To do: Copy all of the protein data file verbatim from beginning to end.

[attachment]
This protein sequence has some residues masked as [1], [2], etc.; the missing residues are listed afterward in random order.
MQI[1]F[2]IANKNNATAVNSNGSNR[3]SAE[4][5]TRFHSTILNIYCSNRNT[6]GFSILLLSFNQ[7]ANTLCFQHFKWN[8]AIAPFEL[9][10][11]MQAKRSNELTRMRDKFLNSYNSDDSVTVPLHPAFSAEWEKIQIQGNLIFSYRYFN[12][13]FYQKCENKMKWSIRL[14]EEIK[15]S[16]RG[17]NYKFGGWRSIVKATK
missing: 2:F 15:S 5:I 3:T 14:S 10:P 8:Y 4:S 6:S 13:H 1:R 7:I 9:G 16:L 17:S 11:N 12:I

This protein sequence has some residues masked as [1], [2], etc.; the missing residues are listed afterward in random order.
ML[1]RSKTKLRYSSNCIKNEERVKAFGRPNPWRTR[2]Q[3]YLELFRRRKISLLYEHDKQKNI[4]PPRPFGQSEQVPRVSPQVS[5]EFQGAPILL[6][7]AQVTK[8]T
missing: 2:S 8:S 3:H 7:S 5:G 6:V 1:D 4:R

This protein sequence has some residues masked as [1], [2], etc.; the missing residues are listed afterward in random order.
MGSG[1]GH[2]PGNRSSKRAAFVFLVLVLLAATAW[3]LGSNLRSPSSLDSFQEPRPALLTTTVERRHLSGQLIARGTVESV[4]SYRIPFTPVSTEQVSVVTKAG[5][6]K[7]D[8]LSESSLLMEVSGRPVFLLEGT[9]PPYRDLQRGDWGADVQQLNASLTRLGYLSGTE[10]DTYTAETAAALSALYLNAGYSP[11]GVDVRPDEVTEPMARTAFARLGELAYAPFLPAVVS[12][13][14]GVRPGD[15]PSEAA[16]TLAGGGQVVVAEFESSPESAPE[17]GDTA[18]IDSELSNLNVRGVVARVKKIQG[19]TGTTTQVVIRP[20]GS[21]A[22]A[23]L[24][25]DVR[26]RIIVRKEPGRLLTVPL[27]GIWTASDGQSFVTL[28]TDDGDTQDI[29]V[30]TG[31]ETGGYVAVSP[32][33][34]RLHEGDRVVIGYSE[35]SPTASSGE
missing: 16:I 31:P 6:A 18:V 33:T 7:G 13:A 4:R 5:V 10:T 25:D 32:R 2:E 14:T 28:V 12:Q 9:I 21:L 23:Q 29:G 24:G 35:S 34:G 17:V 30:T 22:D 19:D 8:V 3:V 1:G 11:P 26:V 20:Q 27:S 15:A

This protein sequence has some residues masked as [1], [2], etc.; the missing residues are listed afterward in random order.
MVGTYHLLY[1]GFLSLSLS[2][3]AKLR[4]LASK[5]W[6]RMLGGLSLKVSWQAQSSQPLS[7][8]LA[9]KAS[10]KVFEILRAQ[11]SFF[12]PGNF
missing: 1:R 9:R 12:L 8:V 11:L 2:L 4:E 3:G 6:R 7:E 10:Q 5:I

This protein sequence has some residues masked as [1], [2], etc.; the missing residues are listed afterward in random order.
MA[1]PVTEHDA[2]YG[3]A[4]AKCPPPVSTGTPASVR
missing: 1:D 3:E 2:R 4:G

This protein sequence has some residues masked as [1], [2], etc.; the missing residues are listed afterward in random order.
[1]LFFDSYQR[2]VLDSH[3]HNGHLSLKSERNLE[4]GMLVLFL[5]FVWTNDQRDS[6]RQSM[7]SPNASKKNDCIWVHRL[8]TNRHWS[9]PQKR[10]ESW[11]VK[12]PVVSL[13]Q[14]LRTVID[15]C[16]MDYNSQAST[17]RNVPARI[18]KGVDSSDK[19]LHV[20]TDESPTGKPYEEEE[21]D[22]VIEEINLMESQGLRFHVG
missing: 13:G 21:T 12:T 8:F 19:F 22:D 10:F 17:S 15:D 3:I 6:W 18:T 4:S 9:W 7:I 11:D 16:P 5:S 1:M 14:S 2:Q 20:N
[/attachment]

This protein sequence has some residues masked as [1], [2], etc.; the missing residues are listed afterward in random order.
MQI[1]F[2]IANKNNATAVNSNGSNR[3]SAE[4][5]TRFHSTILNIYCSNRNT[6]GFSILLLSFNQ[7]ANTLCFQHFKWN[8]AIAPFEL[9][10][11]MQAKRSNELTRMRDKFLNSYNSDDSVTVPLHPAFSAEWEKIQIQGNLIFSYRYFN[12][13]FYQKCENKMKWSIRL[14]EEIK[15]S[16]RG[17]NYKFGGWRSIVKATK
missing: 2:F 15:S 5:I 3:T 14:S 10:P 8:Y 4:S 6:S 13:H 1:R 7:I 9:G 16:L 17:S 11:N 12:I

This protein sequence has some residues masked as [1], [2], etc.; the missing residues are listed afterward in random order.
ML[1]RSKTKLRYSSNCIKNEERVKAFGRPNPWRTR[2]Q[3]YLELFRRRKISLLYEHDKQKNI[4]PPRPFGQSEQVPRVSPQVS[5]EFQGAPILL[6][7]AQVTK[8]T
missing: 2:S 8:S 3:H 7:S 5:G 6:V 1:D 4:R

This protein sequence has some residues masked as [1], [2], etc.; the missing residues are listed afterward in random order.
MGSG[1]GH[2]PGNRSSKRAAFVFLVLVLLAATAW[3]LGSNLRSPSSLDSFQEPRPALLTTTVERRHLSGQLIARGTVESV[4]SYRIPFTPVSTEQVSVVTKAG[5][6]K[7]D[8]LSESSLLMEVSGRPVFLLEGT[9]PPYRDLQRGDWGADVQQLNASLTRLGYLSGTE[10]DTYTAETAAALSALYLNAGYSP[11]GVDVRPDEVTEPMARTAFARLGELAYAPFLPAVVS[12][13][14]GVRPGD[15]PSEAA[16]TLAGGGQVVVAEFESSPESAPE[17]GDTA[18]IDSELSNLNVRGVVARVKKIQG[19]TGTTTQVVIRP[20]GS[21]A[22]A[23]L[24][25]DVR[26]RIIVRKEPGRLLTVPL[27]GIWTASDGQSFVTL[28]TDDGDTQDI[29]V[30]TG[31]ETGGYVAVSP[32][33][34]RLHEGDRVVIGYSE[35]SPTASSGE
missing: 16:I 31:P 6:A 18:V 33:T 7:G 13:A 4:R 5:V 10:T 25:D 32:R 2:E 14:T 28:V 12:Q 9:I 21:L 23:Q 29:G 24:G 35:S 34:G 17:V 30:T 22:D 19:D 8:V 3:V 1:G 11:P 26:V 20:Q 27:S 15:A

This protein sequence has some residues masked as [1], [2], etc.; the missing residues are listed afterward in random order.
MVGTYHLLY[1]GFLSLSLS[2][3]AKLR[4]LASK[5]W[6]RMLGGLSLKVSWQAQSSQPLS[7][8]LA[9]KAS[10]KVFEILRAQ[11]SFF[12]PGNF
missing: 1:R 9:R 12:L 8:V 11:L 2:L 4:E 3:G 6:R 7:E 10:Q 5:I

This protein sequence has some residues masked as [1], [2], etc.; the missing residues are listed afterward in random order.
MA[1]PVTEHDA[2]YG[3]A[4]AKCPPPVSTGTPASVR
missing: 1:D 3:E 2:R 4:G

This protein sequence has some residues masked as [1], [2], etc.; the missing residues are listed afterward in random order.
[1]LFFDSYQR[2]VLDSH[3]HNGHLSLKSERNLE[4]GMLVLFL[5]FVWTNDQRDS[6]RQSM[7]SPNASKKNDCIWVHRL[8]TNRHWS[9]PQKR[10]ESW[11]VK[12]PVVSL[13]Q[14]LRTVID[15]C[16]MDYNSQAST[17]RNVPARI[18]KGVDSSDK[19]LHV[20]TDESPTGKPYEEEE[21]D[22]VIEEINLMESQGLRFHVG
missing: 13:G 21:T 12:T 8:F 19:F 22:D 10:F 17:S 15:D 3:I 6:W 18:T 4:S 9:W 7:I 11:D 16:P 5:S 1:M 14:S 2:Q 20:N